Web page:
So we are at the start of a long long long period of renovation in the development.  After years of prodding and wailing and pushing and generally being squeaky wheels to the Board, we have taken out a massive loan, and are now at work.  

Starting a couple of weeks ago, all the roofs are being completely replaced, yay, fixing the leaks in my ceiling, I hope, and all the wood siding, rotted and rotten looking, replaced with some synthetic stuff that lasts forever or near to it.

This will be great when finished, meanwhile, there will be a long period of noise and disruption and dust and sneezing and general chaos.  I have to move furniture off the patio, and put away my solar light for safekeeping, and generally hope my little trees survive having stuff flying down on them from a great height. Parking is always tight anyway, and with many spaces taken for vehicles and setup, even more so.  If you are out in the evening, your parking spots are gone before you get home.  

I don't store anything in the eaves, so I don't need to do anything about that, though I have neighbors frantically emptying out the storage of years from there and figuring out where it is to go, since it was in the eaves because there wasn't anywhere else...But this too shall pass.

Meanwhile, it's a kid's paradise to see all the big rigs and giant digging and pulling and hauling machinery, and all the huge chunks of debris flying down off the roofs.  I can't watch while men are trotting about on the ridgeline waving large roofing panels, though.
And they worry if anyone gets too close, hence the distance pic of the current roof under construction down the street.

Saturday, October 8, 2016

Voting around here is Done and Dusted by Dollivers

The mail-in ballot arrived, and the Dollivers, always keen to exercise their fantasy franchise, clamored to get on with it, and assist in the photoshoot of the historic ballot.  Call Me Michelle made sure I knew whose name to check.  

Great excitement, particularly since today former GOP governor of NJ, Christie Whitman, announced she will vote for Hillary.  The Ds claimed to have called her and urged this action, for historic reasons if no other, she being our first female gov, but they tend to get carried away with these things.

So it's Done, the Die is Cast, and now for the wait..

Friday, October 7, 2016

Tonstant Weader and two gems

As patient blogistas who actually read in here know, I read in all forms, audio via Hoopla, audio via CD, Kindle, paper type books, depending on what I'm doing at the time.  So I consume large amounts of reading material, including Dorothy Parker from whom I swiped part of the blogpost title above, but I don't bother you with a lot of it.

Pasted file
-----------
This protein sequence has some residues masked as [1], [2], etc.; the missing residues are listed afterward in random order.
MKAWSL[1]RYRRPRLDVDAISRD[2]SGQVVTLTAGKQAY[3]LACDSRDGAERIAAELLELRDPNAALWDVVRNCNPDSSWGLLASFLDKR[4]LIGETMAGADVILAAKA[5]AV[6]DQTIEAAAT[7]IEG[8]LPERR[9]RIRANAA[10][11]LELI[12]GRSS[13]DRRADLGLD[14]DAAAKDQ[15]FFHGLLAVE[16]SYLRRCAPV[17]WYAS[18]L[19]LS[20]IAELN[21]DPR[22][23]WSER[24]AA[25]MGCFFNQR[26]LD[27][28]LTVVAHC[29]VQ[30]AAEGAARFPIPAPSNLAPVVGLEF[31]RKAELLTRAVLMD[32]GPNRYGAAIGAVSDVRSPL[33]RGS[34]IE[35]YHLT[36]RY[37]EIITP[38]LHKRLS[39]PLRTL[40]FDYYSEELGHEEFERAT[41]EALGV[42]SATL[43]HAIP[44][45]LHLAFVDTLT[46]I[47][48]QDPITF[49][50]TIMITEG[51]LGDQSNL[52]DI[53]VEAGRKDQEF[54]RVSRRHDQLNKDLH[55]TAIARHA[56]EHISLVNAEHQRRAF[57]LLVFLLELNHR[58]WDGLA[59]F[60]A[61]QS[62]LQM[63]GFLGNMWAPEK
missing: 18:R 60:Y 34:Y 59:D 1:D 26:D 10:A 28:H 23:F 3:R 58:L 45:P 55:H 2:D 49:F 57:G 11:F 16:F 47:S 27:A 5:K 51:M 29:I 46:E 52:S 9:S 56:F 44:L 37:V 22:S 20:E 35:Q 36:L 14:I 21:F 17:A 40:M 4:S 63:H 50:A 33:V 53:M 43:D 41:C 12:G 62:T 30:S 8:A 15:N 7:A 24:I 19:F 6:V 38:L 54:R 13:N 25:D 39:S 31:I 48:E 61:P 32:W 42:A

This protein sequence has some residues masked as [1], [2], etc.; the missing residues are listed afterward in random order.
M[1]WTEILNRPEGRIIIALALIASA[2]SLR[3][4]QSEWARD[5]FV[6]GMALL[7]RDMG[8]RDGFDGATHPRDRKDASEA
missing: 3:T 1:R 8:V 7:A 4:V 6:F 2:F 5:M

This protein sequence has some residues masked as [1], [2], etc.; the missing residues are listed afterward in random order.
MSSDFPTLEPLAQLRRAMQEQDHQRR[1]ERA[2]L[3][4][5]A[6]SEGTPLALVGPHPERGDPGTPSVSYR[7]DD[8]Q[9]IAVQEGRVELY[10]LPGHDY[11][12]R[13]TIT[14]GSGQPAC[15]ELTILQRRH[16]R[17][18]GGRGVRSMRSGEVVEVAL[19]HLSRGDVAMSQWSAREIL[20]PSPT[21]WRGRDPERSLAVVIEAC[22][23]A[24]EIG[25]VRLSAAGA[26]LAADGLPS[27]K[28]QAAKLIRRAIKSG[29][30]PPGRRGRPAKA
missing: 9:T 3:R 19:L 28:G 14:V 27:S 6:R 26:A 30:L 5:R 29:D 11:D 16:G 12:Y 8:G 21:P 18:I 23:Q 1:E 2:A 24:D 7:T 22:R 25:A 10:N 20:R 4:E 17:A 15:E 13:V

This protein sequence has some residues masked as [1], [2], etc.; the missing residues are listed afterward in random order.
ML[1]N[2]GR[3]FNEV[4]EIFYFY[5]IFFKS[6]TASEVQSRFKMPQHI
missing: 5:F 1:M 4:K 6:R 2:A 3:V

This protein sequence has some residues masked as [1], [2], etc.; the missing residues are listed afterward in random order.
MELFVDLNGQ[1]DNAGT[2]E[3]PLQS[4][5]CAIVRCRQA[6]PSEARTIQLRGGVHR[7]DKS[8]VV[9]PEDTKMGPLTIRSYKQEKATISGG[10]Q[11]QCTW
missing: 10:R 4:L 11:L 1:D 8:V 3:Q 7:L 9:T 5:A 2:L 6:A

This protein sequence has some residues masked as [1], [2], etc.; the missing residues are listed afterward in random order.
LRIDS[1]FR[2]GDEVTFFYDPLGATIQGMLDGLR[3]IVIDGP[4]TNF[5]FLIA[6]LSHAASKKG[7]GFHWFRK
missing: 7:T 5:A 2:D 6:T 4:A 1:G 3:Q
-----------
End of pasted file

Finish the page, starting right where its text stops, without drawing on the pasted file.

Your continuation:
Now and then I just have to, though, and this is one of those times.  I recently listened to an audio of Ann Patchett reading her book of essays and addresses, This is the Story of a Happy Marriage.  And in there was a long account of the address she gave at a university, part of their program, on the subject of her book Truth and Beauty.

It is a moving account of her life and times in the company of Lucy Grealey, the poet and author of Autobiography of a Face. To her amazement, she was subject to great criticism and outright hatred, much of it from people who bragged about not having read her book. Politicians who wanted her banned from campus, her talk cancelled, mothers of students who demanded that the book be taken out of the roster of required reading, on and on.

From accusations of "unnatural behavior" odd considering that both were seriously involved with the opposite sex most of the time, but anyway, to trying to introduce sex to college students (as if), in order to lead them astray, accounts of Lucy's final days, when she was addicted to heroin, bound to lead their young to do likewise, and so on.  But virulent and pretty scary.  

Despite advice to cancel, not to subject herself to an audience which might heckle and harass her in  real time, Patchett bravely went, took her stand, made the speech and lived to tell about it.  She was determined that freedom of speech should not stop before her, and that the academic environment, above all, should be a place where ideas are freely discussed and shared.

So I had to read Truth and Beauty in order to find out what had got these good folks all of a dither.  But first I had to read Autobiography of a Face, Grealey's masterwork, in order to understand before I got into the friendship, what kind of person, and more to the point, writer, Grealey was.

And I'd say that's a good order to read in.  Grealey's book, ostensibly about childhood cancer, leaving her face forever marked, despite multiple surgeries to rebuild her jaw, is in fact about much more than the facts of her life.

She's a poet, you realize that very fast, and has the penetrating, unswerving gaze of the artist who can see so many layers of meaning and so many further questions, about her life, and how to be part of life, and whether looks are the only entree to love and acceptance, while pursuing her own inevitable path into writing.